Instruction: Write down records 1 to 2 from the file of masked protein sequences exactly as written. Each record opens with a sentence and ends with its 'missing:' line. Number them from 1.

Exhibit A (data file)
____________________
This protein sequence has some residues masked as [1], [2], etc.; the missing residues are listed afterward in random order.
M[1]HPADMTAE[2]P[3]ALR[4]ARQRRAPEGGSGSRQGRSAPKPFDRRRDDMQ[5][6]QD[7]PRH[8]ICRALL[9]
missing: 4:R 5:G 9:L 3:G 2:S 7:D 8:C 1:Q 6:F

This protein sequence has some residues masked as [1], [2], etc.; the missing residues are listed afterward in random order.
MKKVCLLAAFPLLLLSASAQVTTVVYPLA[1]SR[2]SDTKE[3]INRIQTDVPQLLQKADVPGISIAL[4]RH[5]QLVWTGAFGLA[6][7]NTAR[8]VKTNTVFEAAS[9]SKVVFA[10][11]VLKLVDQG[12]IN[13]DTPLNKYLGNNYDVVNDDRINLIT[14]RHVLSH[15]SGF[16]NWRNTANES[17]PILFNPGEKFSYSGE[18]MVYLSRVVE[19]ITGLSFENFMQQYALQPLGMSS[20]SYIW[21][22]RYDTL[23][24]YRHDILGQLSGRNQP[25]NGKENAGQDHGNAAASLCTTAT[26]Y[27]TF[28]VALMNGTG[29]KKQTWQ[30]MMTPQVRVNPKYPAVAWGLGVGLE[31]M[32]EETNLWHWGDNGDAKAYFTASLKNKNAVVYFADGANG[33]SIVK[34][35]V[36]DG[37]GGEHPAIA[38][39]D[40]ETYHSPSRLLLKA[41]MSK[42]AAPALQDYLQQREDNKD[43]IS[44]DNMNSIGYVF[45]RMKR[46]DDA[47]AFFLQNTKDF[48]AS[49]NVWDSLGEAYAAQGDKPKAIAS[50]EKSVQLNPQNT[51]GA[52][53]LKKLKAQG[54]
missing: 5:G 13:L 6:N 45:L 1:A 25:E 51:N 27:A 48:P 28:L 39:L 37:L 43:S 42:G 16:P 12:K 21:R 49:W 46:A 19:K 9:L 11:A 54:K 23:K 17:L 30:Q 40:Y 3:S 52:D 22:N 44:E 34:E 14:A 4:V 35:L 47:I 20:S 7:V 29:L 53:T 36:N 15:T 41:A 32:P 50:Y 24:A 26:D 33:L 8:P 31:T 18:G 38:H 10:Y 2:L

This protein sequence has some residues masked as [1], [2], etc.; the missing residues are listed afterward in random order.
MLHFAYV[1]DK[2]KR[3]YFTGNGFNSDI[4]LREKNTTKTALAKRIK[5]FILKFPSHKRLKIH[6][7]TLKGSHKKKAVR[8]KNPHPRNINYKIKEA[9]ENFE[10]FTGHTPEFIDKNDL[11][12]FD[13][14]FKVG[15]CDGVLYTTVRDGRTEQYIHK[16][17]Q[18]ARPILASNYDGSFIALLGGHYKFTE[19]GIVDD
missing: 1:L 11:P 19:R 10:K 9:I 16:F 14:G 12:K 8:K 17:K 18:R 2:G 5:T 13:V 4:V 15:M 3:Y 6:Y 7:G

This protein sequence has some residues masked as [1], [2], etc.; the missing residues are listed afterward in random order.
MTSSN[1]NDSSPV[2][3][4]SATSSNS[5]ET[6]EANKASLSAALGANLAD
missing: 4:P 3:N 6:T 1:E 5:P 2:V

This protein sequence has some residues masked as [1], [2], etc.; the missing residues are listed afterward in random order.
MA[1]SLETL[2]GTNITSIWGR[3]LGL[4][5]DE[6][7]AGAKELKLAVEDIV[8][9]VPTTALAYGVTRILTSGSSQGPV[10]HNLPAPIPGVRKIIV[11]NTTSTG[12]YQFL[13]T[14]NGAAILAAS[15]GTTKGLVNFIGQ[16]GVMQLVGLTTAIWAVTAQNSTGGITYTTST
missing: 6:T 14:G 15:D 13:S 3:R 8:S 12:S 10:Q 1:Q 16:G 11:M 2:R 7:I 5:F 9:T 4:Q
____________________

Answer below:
This protein sequence has some residues masked as [1], [2], etc.; the missing residues are listed afterward in random order.
M[1]HPADMTAE[2]P[3]ALR[4]ARQRRAPEGGSGSRQGRSAPKPFDRRRDDMQ[5][6]QD[7]PRH[8]ICRALL[9]
missing: 4:R 5:G 9:L 3:G 2:S 7:D 8:C 1:Q 6:F

This protein sequence has some residues masked as [1], [2], etc.; the missing residues are listed afterward in random order.
MKKVCLLAAFPLLLLSASAQVTTVVYPLA[1]SR[2]SDTKE[3]INRIQTDVPQLLQKADVPGISIAL[4]RH[5]QLVWTGAFGLA[6][7]NTAR[8]VKTNTVFEAAS[9]SKVVFA[10][11]VLKLVDQG[12]IN[13]DTPLNKYLGNNYDVVNDDRINLIT[14]RHVLSH[15]SGF[16]NWRNTANES[17]PILFNPGEKFSYSGE[18]MVYLSRVVE[19]ITGLSFENFMQQYALQPLGMSS[20]SYIW[21][22]RYDTL[23][24]YRHDILGQLSGRNQP[25]NGKENAGQDHGNAAASLCTTAT[26]Y[27]TF[28]VALMNGTG[29]KKQTWQ[30]MMTPQVRVNPKYPAVAWGLGVGLE[31]M[32]EETNLWHWGDNGDAKAYFTASLKNKNAVVYFADGANG[33]SIVK[34][35]V[36]DG[37]GGEHPAIA[38][39]D[40]ETYHSPSRLLLKA[41]MSK[42]AAPALQDYLQQREDNKD[43]IS[44]DNMNSIGYVF[45]RMKR[46]DDA[47]AFFLQNTKDF[48]AS[49]NVWDSLGEAYAAQGDKPKAIAS[50]EKSVQLNPQNT[51]GA[52][53]LKKLKAQG[54]
missing: 5:G 13:L 6:N 45:L 1:A 25:E 51:N 27:A 48:P 28:L 39:L 37:L 43:S 42:G 16:P 12:K 21:R 49:W 46:A 19:K 9:L 11:A 54:K 23:K 17:L 30:Q 40:Y 3:S 52:D 22:N 44:E 34:E 14:A 4:V 35:L 47:I 20:S 7:V 29:L 53:T 36:N 15:T 41:A 32:P 50:Y 24:A 26:D 33:L 8:P 31:T 18:G 38:H 10:Y 2:L